I paired these headphones alternately with a Samsung Galaxy S6 and an Amazon Fire 2015 tablet. I had no issues with pairing or dropped connections at any time, although I did notice some stuttering in playback when connected to the Fire tablet. I attribute this more to the Fire having an average quality Bluetooth radio and less to the connectivity power of the headphones.
Of course, the power button serves as a Play/Pause/Answer Call/Hang Up button, and a double-click activates Google Now voice search on the connected device. Holding down the Volume Up or Down buttons will skip to the next or previous song, respectively. There is nothing fancy here that isn’t expected from nearly any pair of Bluetooth headphones.
My favorite feature of the Magneto headphone is by far the magnet-driven controls. I mentioned that the housings have magnets at each end, and that they fit together to hang safely around your neck. Coulax found a way to take this even further by integrating some simple controls that are activated by the magnets.
If you are playing music or talking on the phone, and you put the magnetized ends together, the headphones will automatically pause the song or hang up the call. The same effect is (theoretically) achieved in reverse as well: pull them apart, and the music plays or the call is answered. I can’t begin to describe how useful this feature is, especially if you are exercising or riding a bike. The ability to just take the headphones out of your ear and stick them together without worrying about the music continuing to play is so convenient that I am amazed it isn’t used in other headphones more often.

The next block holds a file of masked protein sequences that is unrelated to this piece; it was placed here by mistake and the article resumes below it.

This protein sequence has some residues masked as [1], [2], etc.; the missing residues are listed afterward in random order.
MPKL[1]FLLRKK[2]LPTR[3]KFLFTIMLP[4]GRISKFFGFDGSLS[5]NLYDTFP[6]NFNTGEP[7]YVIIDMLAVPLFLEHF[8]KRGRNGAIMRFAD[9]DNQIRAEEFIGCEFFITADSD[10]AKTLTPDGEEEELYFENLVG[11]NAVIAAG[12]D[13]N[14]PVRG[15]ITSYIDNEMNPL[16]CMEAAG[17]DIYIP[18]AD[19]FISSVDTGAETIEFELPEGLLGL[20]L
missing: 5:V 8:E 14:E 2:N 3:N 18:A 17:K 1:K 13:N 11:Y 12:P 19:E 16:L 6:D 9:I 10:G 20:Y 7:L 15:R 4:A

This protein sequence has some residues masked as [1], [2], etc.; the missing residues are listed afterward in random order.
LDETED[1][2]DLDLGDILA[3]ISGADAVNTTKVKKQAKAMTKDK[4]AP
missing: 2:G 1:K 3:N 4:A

However, I found that the pull-apart-to-play feature just didn’t work in practice. For some reason, the headphones pause when the magnets are connected, but they don’t play the music again when pulled apart. At first I thought this was by design, but after reading through the manual and reviewing the Amazon page, it’s clear that Coulax meant for the feature to go both ways. I was disappointed that this feature didn’t work, but it certainly wouldn’t be a deal-breaker for purchasing these headphones.
Coulax claims roughly eight hours of playback time and 160 hours of stand-by with the Magneto headphones, and I found that to be mostly accurate. I used them for a few hours every day over the course of two weeks, and I only had to recharge them three or four times. They were on standby for a considerable amount of time, but this didn’t seem to have a major effect on battery usage.
It is worth noting that I ran the headphones through a battery torture test of sorts, playing music nonstop on a full charge. The battery lasted 7 hours and 16 minutes, which isn’t too far from Coulax’s proclaimed eight hours. Overall, the Magneto headphones did very well with battery life.
I was surprised by the sound that these little headphones brought to the table. Coulax clearly worked on the drivers and audio hardware to provide the best sound experience possible. The noise cancellation works perfectly, and even riding my bike through a crowded busy city wasn’t enough to interfere with my music or phone calls. The sound is clear and crisp, and while it won’t blow any socks off with bass, it still does above average for lower notes.
I tried to play music and audio of all types: YouTube videos, Netflix movies, music of every genre, etc. No matter what I threw at the Magneto headphones, I got consistent, clear sound every time. Coulax built them with “Hi-Fi sound,” and my impression is that they definitely did something right. Highs are rich and not too distorted, even at higher volumes. Bass is tight and the mid-range sounds are very smooth.
For in-ear headphones, I was pleased with how loud they can actually get. Even playing the softest, quietest song in my playlist was no problem for the Magneto headphones.
The Magneto headphones are simple, convenient, and they work exceedingly well for a product in this category. For only $29.99 (Amazon), Coulax has made a great product with multiple use cases and a few unique features thrown in just for fun. Sound is excellent and everyday usage could not be easier. There is virtually no setup required, and the battery should get the job done for most people. They won’t blow your mind, but for the average user who wants to listen to music on the treadmill, they are definitely worth a look.